Which way, Gov Aregbesola? Osun State plummets in education stakes

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Osun-State-Senior-Secondary-School-with-their-tables

Since Gov Aregbesola took over the state, the level of education just seems to be on a steady decline. I was embarrassed when I saw the break down of the 2015 SSCE results and my state, Osun, was 29th on the table, with 79 per cent failure. Even states that are battling with Boko Haram did better!

The South West states under performed: Ogun came 19th, Ekiti 11th, Ondo 14th and Oyo 26th. Only Lagos state made the top 10, coming 6th in the tables.

I have had cause to criticise Gov Aregbesola and his policies on education in the past, some of the reasons rather obvious. He has passed some rather petty laws like changing Osun state to ‘State of Osun’, how does the change of name add anything to the equation????
Governor-Rauf-Aregbesola

Over time though, I’ve realised that we would be making a big mistake heaping the blames of mass failure on the government alone. There is a bigger picture we need to look at.

The government is just one of the stakeholders. There are other key players we cannot afford to overlook: the pupils themselves, the parents and the teachers.

 

These policies are ambiguous, like the transfer of ownership of schools from the missionaries to the state government, a state government that already has a lot on its table. Other states are giving the schools to private operators and the results are there for us to see.

The merging of schools is another adventure that doesn’t look necessary to me. For a government that has the maximum of eight years to spend to spend in power, there’s no need to alter what we have much, just improvements here and there. I’m not totally against an overhaul but we have to see how beneficial they would be before we go ahead and quite frankly, the results so far has not been encouraging.

The Concept of Free Education

That aside, I have my reservations on the idea of Free Education. People simply do not value what they get for free.
These parents just give birth to babies and think raising them is the total responsibility of the government.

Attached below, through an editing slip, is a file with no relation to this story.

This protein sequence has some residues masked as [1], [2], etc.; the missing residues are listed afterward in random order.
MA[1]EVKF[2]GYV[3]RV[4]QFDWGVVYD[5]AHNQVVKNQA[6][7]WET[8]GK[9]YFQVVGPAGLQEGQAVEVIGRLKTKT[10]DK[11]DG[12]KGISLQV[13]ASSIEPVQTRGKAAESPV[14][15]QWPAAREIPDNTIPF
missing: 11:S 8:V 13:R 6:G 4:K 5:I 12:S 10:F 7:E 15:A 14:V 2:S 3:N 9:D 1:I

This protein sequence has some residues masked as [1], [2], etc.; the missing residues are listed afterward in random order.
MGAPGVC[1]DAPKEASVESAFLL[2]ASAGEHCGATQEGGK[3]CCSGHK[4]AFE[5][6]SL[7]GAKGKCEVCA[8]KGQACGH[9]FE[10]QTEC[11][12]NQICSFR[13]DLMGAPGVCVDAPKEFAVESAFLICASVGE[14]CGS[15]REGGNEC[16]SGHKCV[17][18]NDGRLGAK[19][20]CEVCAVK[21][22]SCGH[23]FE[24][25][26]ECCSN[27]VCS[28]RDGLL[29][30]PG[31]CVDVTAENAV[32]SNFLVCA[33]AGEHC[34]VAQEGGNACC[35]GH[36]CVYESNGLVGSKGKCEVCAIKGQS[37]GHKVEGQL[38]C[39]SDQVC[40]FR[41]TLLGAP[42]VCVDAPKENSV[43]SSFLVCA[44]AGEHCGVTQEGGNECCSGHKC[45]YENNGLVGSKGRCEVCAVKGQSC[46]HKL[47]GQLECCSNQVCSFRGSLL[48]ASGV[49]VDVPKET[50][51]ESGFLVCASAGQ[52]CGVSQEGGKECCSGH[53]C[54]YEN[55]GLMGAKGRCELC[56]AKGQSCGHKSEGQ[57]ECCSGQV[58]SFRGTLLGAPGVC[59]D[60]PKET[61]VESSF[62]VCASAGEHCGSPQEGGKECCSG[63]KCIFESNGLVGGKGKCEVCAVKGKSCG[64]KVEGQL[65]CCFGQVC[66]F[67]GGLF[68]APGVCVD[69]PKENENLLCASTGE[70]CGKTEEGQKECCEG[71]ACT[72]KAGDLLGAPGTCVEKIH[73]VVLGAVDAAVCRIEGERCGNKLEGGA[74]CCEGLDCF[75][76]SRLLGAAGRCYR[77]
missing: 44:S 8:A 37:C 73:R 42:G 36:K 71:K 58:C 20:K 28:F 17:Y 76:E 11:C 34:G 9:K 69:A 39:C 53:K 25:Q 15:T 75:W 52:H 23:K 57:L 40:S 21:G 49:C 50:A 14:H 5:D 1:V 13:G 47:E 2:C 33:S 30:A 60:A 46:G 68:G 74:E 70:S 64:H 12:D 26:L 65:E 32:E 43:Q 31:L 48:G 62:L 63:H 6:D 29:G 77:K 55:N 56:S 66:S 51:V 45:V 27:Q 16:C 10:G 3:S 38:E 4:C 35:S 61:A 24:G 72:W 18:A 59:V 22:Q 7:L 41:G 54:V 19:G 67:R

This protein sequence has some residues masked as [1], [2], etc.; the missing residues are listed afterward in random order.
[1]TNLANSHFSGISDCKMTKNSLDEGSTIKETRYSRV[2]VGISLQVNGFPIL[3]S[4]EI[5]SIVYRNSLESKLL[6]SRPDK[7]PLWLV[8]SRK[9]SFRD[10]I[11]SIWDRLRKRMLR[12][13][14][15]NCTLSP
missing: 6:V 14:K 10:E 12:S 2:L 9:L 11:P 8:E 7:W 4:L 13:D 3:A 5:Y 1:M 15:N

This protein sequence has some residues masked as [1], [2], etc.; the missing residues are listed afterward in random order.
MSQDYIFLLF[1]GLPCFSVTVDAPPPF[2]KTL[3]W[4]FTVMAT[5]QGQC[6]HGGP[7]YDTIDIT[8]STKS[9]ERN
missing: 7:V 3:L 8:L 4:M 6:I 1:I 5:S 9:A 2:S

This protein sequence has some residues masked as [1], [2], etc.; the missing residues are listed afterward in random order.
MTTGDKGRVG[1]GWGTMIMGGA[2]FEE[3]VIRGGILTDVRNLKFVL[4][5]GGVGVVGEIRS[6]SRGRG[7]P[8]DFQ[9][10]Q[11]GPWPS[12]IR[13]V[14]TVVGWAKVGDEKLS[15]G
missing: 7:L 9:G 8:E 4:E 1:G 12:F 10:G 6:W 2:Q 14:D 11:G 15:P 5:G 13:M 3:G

The moment you tell them to pay a token, they will start protesting. Sometimes the airtime they use in calling presenters on radios and televisions to show their anger towards the payment is even more than the amount the government is demanding from them. We have allowed the ‘Free Free’ syndrome to eat deep into the mentality of our people, they don’t even want to be responsible for anything.

Teachers and the Teaching Profession

For teachers, I believe teaching should be made a profession. Before you can stand to teach in class, you must attend teachers’ training.

Some people can’t teach one-on-one, yet you push them to teach in classes without the proper training.
Teaching has been made to look like the last option of job seekers, and it shouldn’t be. These are the ones who would shape the mentality of our future leaders.

How do you even justify teachers protesting against aptitude tests for teachers? You teachers conduct exams for students before you pass them on to the next class, now the state government wants to do the same thing before you get promoted to the next level, you are ready to go to war. Isn’t that hypocrisy? Some teachers cannot pass the exams they give to their students under proper supervision.

Payment of salaries and incentives in Gov Aregbesola’s Osun State

Throughout last session, Osun teachers only went to school for about 4 months, they spent the rest of the time at home on strike actions. How do you expect teachers who are not being paid to teach?

At a point, the state workers were only going to work on Mondays, they sit at home throughout the rest of the week but the government carries the burden, because they will demand for their pay.

When Osun workers tell you they’ve not been paid for 5 months, ask them how many days of the 5 months did they go to work? But it’s a two way thing, you can’t expect a man who has not been paid enough to cater for his family to teach in class, even if he comes to class at all, he would come to separate beans or egusi.

Our politicians are always happy to commission beautiful structures as classes, but what about the content? How do you balance the content of what you impact into the lives of the students and the structures you are putting in place so you can boast after leaving office that you built schools?

As for the students, its a topic for another day.
I’m only trying to make a point, we’d be making a mistake thinking governments, particularly Gov Aregbesola, should be the ones to be blamed in issues like this. We need to think of the roles each of the stakeholders play.

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